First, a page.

New features streamline operation, maintenance, and repair procedures
Redesigned control panels create discreet points of operation
Sleek style matches design language of Mark Andy's XP printers
Engineered to leverage Mark Andy's manufacturing strengths
Mark Andy needed a competitive slitter rewinder machine to compliment their XP printers.
Objex married the best features of the KOR technology with improved interfaces, function, and style to make a splitter rewinder with unparalleled performance.
Where they were
Where we took them
Mark Andy was enjoying a good deal of success with their new XP line of industrial printers; however, their customers were still looking elsewhere for machines dedicated to auxiliary processes such as slitting and rewinding. Since they wanted to position themselves as a single-source printing solution company, Mark Andy bought some existing slitting/rewinding technology (designed by KOR) and hired Objex to work their magic to create the best slitter/rewinder money could buy.
Objex met with KOR engineers to get some background on how their machine is made and operated. We inspected the existing CAD models and got a rundown on some of the technical details before we toured sites where the KOR machines were being used. We interviewed operators, took a turn running the machine ourselves, and captured a ton of data on use patterns, ergonomics, and known problems.
After reviewing and digesting the information gleaned from the research phase, Objex identified a number of areas where they could fix problems or just generally upgrade the existing product. Some of these were obvious, like Hey, maybe we should put a jog control on the rear of the machine so the maintenance guys can stop using that jerry-rigged broomstick (true story). But most of the opportunities were less apparent things like unifying the style and interface of controls, replacing mechanical clamps with more reliable pneumatic pistons, reorienting the inspection lamp to reduce eye strain, rearranging components and controls to create specific points of operation, and adding features to accommodate small parts used during maintenance.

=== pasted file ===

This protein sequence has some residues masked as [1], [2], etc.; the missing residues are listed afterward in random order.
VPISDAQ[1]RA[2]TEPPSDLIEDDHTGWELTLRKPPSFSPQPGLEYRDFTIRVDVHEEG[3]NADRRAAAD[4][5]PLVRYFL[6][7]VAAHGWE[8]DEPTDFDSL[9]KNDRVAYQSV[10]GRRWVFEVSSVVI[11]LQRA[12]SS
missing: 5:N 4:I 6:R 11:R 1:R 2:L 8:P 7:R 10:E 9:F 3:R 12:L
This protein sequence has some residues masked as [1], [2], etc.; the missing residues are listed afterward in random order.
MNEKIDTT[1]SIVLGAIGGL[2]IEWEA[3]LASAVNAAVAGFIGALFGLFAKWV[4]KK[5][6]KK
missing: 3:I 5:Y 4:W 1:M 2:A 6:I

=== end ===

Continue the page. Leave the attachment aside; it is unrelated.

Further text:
We proposed our solutions to Mark Andy, and they gave us the green light as well as some additional suggestions. While our engineers got cracking on creating CAD models of the functional solutions, the design team began the delicate work of making a 3-ton machine that would rip your fingers off look like something that just walked out of a Printhouse magazine centerfold. We liked the clean, simple lines and tough-looking anodized black surfaces of the KOR machine, but the jumble of control styles and general static style would not do. In addition to being visually dynamic and coherent, the final machine needed to speak the language of the Mark Andy brand..
After a number of styling concepts, we landed on a sleek, modern design that really fit in with the XP printing line. We refined the CAD models to incorporate the final style, and then we were ready to move into production. Objex engineers made technical drawings for all parts and assemblies, and we worked with Mark Andy fabricators to establish the machining processes that would be used. Some final details were nailed down with feedback from the fabricators, and pretty soon, Mark Andy was proud to introduce the VSR Slitter Rewinder to the world.